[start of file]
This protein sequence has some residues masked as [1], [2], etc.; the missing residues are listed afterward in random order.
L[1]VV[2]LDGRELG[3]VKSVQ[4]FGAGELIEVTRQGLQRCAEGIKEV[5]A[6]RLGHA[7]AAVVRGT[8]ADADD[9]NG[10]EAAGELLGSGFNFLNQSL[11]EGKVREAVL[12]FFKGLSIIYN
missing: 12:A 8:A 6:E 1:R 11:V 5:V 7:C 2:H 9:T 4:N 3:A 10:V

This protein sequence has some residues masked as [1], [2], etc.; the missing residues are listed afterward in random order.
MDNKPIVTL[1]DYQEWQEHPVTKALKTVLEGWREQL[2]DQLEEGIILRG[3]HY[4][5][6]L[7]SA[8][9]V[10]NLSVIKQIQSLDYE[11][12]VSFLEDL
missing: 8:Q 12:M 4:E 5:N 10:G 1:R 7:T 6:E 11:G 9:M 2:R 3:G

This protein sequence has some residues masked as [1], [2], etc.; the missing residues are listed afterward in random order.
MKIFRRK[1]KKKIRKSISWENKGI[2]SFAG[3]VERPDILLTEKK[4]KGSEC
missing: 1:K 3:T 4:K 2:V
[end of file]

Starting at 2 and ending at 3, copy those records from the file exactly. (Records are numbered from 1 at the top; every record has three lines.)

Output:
This protein sequence has some residues masked as [1], [2], etc.; the missing residues are listed afterward in random order.
MDNKPIVTL[1]DYQEWQEHPVTKALKTVLEGWREQL[2]DQLEEGIILRG[3]HY[4][5][6]L[7]SA[8][9]V[10]NLSVIKQIQSLDYE[11][12]VSFLEDL
missing: 8:Q 12:M 4:E 5:N 10:G 1:R 7:T 6:E 11:G 9:M 2:R 3:G

This protein sequence has some residues masked as [1], [2], etc.; the missing residues are listed afterward in random order.
MKIFRRK[1]KKKIRKSISWENKGI[2]SFAG[3]VERPDILLTEKK[4]KGSEC
missing: 1:K 3:T 4:K 2:V